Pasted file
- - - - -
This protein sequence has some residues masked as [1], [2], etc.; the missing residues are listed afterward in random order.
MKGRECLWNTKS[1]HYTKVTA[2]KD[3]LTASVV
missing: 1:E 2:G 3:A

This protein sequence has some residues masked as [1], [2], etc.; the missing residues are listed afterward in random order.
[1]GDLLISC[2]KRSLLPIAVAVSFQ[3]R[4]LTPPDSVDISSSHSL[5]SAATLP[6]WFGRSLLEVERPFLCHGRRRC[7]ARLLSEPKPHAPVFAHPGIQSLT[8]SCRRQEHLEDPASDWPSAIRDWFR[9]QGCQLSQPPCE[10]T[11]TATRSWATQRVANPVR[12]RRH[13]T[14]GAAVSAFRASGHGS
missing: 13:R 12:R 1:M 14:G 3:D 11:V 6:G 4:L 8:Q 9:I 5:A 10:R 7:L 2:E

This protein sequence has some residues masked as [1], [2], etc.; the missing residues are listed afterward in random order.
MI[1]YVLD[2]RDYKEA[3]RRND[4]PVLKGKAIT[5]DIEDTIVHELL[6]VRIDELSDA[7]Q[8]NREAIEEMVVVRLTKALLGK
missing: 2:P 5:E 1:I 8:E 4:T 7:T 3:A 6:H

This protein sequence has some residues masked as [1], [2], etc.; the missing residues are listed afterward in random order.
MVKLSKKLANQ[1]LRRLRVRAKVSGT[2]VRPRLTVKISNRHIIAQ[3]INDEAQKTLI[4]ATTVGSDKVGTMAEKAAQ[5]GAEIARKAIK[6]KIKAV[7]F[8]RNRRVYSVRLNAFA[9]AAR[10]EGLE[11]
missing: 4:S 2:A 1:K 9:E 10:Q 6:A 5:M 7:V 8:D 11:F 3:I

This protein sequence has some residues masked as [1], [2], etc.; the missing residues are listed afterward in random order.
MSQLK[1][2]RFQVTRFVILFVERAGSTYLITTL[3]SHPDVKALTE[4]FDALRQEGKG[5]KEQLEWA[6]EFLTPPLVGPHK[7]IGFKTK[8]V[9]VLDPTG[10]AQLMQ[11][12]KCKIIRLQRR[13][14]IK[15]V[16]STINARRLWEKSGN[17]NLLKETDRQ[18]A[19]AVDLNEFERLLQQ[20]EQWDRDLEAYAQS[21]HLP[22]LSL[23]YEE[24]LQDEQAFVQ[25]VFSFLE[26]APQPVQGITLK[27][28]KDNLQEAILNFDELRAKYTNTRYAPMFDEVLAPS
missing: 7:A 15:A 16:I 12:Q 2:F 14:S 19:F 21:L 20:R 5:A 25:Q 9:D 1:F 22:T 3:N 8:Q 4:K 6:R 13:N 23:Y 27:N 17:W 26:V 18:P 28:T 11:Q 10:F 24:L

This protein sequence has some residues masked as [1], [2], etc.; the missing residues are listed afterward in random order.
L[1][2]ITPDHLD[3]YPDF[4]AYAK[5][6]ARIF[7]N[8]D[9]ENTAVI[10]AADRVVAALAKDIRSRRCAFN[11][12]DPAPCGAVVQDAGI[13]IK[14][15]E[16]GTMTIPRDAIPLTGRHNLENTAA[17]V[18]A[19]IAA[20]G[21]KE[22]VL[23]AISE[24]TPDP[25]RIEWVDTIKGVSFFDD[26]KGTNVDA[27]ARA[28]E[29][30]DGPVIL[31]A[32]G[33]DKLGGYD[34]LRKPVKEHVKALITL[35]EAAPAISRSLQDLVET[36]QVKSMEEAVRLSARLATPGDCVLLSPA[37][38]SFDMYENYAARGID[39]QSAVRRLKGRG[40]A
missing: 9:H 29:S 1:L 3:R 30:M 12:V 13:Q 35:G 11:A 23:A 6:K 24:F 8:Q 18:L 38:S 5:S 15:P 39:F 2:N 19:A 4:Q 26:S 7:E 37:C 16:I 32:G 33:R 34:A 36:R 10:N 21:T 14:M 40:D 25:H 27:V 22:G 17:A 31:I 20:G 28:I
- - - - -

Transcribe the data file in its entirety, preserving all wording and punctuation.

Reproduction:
This protein sequence has some residues masked as [1], [2], etc.; the missing residues are listed afterward in random order.
MKGRECLWNTKS[1]HYTKVTA[2]KD[3]LTASVV
missing: 1:E 2:G 3:A

This protein sequence has some residues masked as [1], [2], etc.; the missing residues are listed afterward in random order.
[1]GDLLISC[2]KRSLLPIAVAVSFQ[3]R[4]LTPPDSVDISSSHSL[5]SAATLP[6]WFGRSLLEVERPFLCHGRRRC[7]ARLLSEPKPHAPVFAHPGIQSLT[8]SCRRQEHLEDPASDWPSAIRDWFR[9]QGCQLSQPPCE[10]T[11]TATRSWATQRVANPVR[12]RRH[13]T[14]GAAVSAFRASGHGS
missing: 13:R 12:R 1:M 14:G 3:D 11:V 6:G 4:L 8:Q 9:I 5:A 10:R 7:L 2:E

This protein sequence has some residues masked as [1], [2], etc.; the missing residues are listed afterward in random order.
MI[1]YVLD[2]RDYKEA[3]RRND[4]PVLKGKAIT[5]DIEDTIVHELL[6]VRIDELSDA[7]Q[8]NREAIEEMVVVRLTKALLGK
missing: 2:P 5:E 1:I 8:E 4:T 7:T 3:A 6:H

This protein sequence has some residues masked as [1], [2], etc.; the missing residues are listed afterward in random order.
MVKLSKKLANQ[1]LRRLRVRAKVSGT[2]VRPRLTVKISNRHIIAQ[3]INDEAQKTLI[4]ATTVGSDKVGTMAEKAAQ[5]GAEIARKAIK[6]KIKAV[7]F[8]RNRRVYSVRLNAFA[9]AAR[10]EGLE[11]
missing: 4:S 2:A 1:K 9:E 10:Q 6:A 5:M 7:V 8:D 11:F 3:I

This protein sequence has some residues masked as [1], [2], etc.; the missing residues are listed afterward in random order.
MSQLK[1][2]RFQVTRFVILFVERAGSTYLITTL[3]SHPDVKALTE[4]FDALRQEGKG[5]KEQLEWA[6]EFLTPPLVGPHK[7]IGFKTK[8]V[9]VLDPTG[10]AQLMQ[11][12]KCKIIRLQRR[13][14]IK[15]V[16]STINARRLWEKSGN[17]NLLKETDRQ[18]A[19]AVDLNEFERLLQQ[20]EQWDRDLEAYAQS[21]HLP[22]LSL[23]YEE[24]LQDEQAFVQ[25]VFSFLE[26]APQPVQGITLK[27][28]KDNLQEAILNFDELRAKYTNTRYAPMFDEVLAPS
missing: 7:A 15:A 16:I 12:Q 2:F 14:S 19:F 21:L 20:R 5:A 25:Q 9:D 1:F 22:T 3:N 8:Q 4:K 6:R 13:N 23:Y 27:N 17:W 26:V 18:P 28:T 11:Q 10:F 24:L

This protein sequence has some residues masked as [1], [2], etc.; the missing residues are listed afterward in random order.
L[1][2]ITPDHLD[3]YPDF[4]AYAK[5][6]ARIF[7]N[8]D[9]ENTAVI[10]AADRVVAALAKDIRSRRCAFN[11][12]DPAPCGAVVQDAGI[13]IK[14][15]E[16]GTMTIPRDAIPLTGRHNLENTAA[17]V[18]A[19]IAA[20]G[21]KE[22]VL[23]AISE[24]TPDP[25]RIEWVDTIKGVSFFDD[26]KGTNVDA[27]ARA[28]E[29][30]DGPVIL[31]A[32]G[33]DKLGGYD[34]LRKPVKEHVKALITL[35]EAAPAISRSLQDLVET[36]QVKSMEEAVRLSARLATPGDCVLLSPA[37][38]SFDMYENYAARGID[39]QSAVRRLKGRG[40]A
missing: 9:H 29:S 1:L 3:R 30:M 12:V 13:Q 35:G 11:A 23:A 6:K 24:F 8:Q 18:L 38:S 5:S 15:P 39:F 2:N 19:A 4:Q 26:S 7:E 37:C 16:I 32:G 33:R 34:A 36:R 10:N 21:T 14:M 40:D 25:H 27:V 22:G 17:A 31:I 20:G 28:I